After proper investigations, Qing officials discovered that the murder cases were covertly supported and even orchestrated by local lamaseries and native chieftains.
Feeling threatened by the increasing number of new Christian converts in eastern Tibet, as well as by the imperial decree allowing the missionaries to openly purchase and possess land, the lamaistic monastic communities and their political patrons felt the need to take drastic measures to secure their religious, financial, and political interests.
Indignation over Feng Quan and the Christian presence escalated to a climax in Marchwhen thousands of the Batang lamas revolted, killing Feng, his entourage, local Manchu and Han Chinese officials, and the local French Catholic priests. The revolt soon spread to other cities in eastern Tibet, such as Chamdo, Litang and Nyarong, and at one point almost spilled over into neighboring Sichuan Province.
The missionary stations and churches in these areas were burned and destroyed by the angry Gelugpa monks and local chieftains. Dozens of local Westerners, including at least four priests, were killed or fatally wounded.
The scale of the rebellion was so tremendous that only when panicked Qing authorities hurriedly sent 2, troops from Sichuan to pacify the mobs did the revolt gradually come to an end.
The lamasery authorities and local native chieftains' hostility towards the Western missionaries in Tibet lingered through the last throes of the Manchu dynasty and into the Republican period. McKay notes that isolated cases of capital punishment did take place in later years, such as the death of one Padma Chandra and the execution of a youth involved in stealing the western Tibetan administrator's horse.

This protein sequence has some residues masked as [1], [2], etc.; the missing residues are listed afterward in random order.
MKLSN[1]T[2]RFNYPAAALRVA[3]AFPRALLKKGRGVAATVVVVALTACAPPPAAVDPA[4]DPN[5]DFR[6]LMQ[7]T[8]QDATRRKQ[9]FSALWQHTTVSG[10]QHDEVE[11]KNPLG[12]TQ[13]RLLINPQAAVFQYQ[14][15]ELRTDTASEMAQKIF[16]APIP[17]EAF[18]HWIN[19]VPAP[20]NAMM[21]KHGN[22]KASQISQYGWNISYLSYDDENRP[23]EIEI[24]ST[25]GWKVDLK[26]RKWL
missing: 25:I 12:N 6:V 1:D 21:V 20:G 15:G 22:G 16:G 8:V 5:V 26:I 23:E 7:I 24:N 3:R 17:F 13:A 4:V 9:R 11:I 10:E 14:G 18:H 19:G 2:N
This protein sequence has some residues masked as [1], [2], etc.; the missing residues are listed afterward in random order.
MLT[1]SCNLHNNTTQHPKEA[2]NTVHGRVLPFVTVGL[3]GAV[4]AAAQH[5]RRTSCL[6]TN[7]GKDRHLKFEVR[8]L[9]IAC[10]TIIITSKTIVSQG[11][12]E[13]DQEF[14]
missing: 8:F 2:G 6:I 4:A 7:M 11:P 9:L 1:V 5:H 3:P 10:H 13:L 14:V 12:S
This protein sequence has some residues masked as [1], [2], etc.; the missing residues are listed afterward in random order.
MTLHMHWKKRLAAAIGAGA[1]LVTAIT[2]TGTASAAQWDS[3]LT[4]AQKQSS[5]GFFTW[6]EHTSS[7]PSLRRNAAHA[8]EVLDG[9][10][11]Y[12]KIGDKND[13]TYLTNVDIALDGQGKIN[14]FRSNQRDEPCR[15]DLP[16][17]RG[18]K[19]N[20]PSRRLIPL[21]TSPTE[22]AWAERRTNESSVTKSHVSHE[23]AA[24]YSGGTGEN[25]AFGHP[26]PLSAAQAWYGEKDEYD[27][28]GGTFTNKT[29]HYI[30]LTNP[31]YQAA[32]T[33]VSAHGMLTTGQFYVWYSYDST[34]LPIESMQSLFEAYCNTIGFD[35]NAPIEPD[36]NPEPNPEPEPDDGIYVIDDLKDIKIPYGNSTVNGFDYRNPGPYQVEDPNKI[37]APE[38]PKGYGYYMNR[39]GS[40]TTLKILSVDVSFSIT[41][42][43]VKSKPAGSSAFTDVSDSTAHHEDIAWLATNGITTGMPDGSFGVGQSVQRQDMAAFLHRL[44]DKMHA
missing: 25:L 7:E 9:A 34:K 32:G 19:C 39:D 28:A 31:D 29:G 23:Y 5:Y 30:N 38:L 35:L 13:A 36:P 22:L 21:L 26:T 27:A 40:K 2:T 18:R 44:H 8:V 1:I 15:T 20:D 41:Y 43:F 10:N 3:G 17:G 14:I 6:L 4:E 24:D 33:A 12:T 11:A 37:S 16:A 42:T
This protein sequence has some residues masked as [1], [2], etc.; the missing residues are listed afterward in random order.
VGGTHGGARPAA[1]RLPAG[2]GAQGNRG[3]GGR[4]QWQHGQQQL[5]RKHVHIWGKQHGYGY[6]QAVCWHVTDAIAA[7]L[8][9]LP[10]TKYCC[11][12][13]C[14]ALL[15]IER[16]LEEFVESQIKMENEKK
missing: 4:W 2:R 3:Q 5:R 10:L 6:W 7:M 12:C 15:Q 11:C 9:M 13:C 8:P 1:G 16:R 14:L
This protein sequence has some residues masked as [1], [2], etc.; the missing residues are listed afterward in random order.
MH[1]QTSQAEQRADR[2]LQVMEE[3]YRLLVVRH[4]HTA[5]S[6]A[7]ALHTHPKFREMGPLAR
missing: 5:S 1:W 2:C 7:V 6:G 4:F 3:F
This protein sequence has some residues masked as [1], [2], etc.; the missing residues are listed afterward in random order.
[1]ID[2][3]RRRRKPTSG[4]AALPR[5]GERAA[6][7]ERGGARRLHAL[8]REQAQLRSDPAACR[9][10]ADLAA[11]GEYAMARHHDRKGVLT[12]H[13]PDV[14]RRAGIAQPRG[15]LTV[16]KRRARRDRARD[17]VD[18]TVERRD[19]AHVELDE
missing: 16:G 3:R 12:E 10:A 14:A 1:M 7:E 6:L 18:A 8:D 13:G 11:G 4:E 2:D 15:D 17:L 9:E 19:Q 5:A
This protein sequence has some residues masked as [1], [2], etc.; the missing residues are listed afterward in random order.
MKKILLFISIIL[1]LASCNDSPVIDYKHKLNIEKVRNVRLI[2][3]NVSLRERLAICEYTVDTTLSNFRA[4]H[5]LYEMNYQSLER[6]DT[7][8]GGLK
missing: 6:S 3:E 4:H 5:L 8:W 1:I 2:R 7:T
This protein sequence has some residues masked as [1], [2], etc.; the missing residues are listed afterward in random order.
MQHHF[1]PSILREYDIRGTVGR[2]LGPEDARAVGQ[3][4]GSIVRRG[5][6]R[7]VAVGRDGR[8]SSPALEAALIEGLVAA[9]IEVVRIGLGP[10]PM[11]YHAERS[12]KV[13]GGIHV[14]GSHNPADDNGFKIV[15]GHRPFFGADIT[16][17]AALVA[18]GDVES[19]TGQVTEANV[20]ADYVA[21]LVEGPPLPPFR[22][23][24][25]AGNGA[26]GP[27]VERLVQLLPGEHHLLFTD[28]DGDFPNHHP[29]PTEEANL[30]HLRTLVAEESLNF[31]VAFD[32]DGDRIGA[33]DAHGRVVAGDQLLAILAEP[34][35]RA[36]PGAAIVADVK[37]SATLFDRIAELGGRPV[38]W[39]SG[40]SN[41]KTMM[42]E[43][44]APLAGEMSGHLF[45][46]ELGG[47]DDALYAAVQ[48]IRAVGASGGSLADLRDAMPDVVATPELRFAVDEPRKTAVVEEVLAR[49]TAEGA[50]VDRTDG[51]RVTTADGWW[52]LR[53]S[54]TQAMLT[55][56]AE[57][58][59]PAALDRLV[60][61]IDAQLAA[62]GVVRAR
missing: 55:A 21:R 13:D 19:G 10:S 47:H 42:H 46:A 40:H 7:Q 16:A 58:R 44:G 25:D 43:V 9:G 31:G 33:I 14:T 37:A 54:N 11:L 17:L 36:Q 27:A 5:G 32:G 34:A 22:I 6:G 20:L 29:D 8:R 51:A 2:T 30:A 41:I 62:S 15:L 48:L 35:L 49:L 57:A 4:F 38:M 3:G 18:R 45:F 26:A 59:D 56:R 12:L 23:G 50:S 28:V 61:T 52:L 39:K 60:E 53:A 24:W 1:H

McKay also stresses the fact that corporal punishment continued to be inflicted for numerous offences and often proved fatal. One Tibetan counted the number of times Ma attacked him, remembering the seventh attack which made life impossible. Human rights in post Tibet[ edit ] Reforms[ edit ] The 14th Dalai Lama's brother Jigme Norbu reports that, along with these reforms, living conditions in jails were improved, with officials being designated to see that these conditions and rules were maintained.
Government measures to prevent information about Tibetan protests and protesters from leaving China have hindered human rights monitoring organizations from providing an adequate account of protests and their consequences, according to the CECC.
This relates to questions about political prisoners, population transfer, and more, which are "hidden in secrecy," according to the report.